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A large majority of Germans do not blame Chancellor Angela Merkel's refugee policy for two attacks last month carried out by asylum seekers, according to a poll. Both attacks were claimed by "Islamic State."
The Berlin-based pollster Forsa found that 69 percent of respondents do not believe there is a link between the two attacks claimed by "IS" in the southern state of Bavaria last month and the nearly one million refugees who entered the country last year.
On July 24, a Syrian refugee who had been denied asylum and was awaiting deportation to Bulgaria blew himself up outside a festival in Ansbach, killing only himself.
Six days earlier, a 17-year-old believed to be from either Afghanistan or Pakistan wielded an ax on a train in Würzberg, wounding five people before being shot dead by police. Investigators said the two attacks were tied to IS.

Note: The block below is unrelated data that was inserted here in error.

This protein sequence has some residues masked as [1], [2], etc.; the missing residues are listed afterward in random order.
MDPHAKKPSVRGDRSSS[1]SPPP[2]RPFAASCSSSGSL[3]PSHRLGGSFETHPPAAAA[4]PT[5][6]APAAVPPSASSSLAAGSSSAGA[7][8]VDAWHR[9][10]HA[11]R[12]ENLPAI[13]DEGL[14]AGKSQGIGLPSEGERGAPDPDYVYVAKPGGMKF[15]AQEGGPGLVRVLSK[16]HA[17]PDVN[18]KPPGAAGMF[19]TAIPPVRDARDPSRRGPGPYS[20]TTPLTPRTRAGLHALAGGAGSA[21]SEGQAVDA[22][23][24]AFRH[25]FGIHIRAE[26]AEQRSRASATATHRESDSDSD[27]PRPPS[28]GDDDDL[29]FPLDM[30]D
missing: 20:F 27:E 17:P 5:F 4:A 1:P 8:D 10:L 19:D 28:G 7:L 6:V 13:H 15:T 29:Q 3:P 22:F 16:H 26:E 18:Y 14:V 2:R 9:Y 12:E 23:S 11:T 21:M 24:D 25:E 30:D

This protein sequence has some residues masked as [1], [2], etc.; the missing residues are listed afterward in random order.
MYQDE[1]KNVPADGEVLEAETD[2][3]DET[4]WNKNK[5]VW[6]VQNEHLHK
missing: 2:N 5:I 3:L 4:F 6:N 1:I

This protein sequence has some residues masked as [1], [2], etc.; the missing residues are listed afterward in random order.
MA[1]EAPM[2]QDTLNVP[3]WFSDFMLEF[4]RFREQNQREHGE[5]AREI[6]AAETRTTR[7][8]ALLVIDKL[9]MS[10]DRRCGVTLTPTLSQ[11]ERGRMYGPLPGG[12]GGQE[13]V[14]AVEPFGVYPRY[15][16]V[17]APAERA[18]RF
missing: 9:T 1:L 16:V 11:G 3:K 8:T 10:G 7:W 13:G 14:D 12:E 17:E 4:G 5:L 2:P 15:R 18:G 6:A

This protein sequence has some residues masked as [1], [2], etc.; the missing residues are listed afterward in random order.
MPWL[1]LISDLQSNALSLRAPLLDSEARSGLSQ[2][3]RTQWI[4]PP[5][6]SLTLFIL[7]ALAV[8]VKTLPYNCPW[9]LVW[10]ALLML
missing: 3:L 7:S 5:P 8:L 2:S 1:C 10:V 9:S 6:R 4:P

The poll found only 28 percent of Germans blame Merkel's refugee policy for the attacks. Of those, 78 percent were supporters of the anti-immigration Alternative for Germany (AfD) party, which has seen its nationwide support rise to about 12 percent on the heels of rising German angst over immigration.
Germany has taken in more than one million refugees since last year's migrant crisis, mostly from Iraq, Syria and Afghanistan. Authorities across Europe have warned that some IS sympathisizers have snuck onto the continent along with refugees.
In another recent poll, 66 percent of German's said they disagreed with Merkel's widely used "We can do it" mantra - the belief that Germany can accept and take care of so many refugees.
Germany was shaken by two other attacks unrelated to Islamist militants in July that raised concern over security.
A 19-year-old German-Iranian went on a shooting rampage that killed nine people in Munich. Investigators said the gunman, who committed suicide, was deranged.
In another attack, a Syrian man stabbed to death a woman in the state of Baden-Württemberg. Police said the attack was over a personal matter.
The Forsa poll also found that 50 percent of respondents had doubts that security services were prepared and equipped to ensure security. Forty-six percent said security services could provide protection.
The survey results were based on the responses of 1,007 people between July 28-29. The margin of error was plus or minus three percentage points.
cw/kms (dpa, Reuters)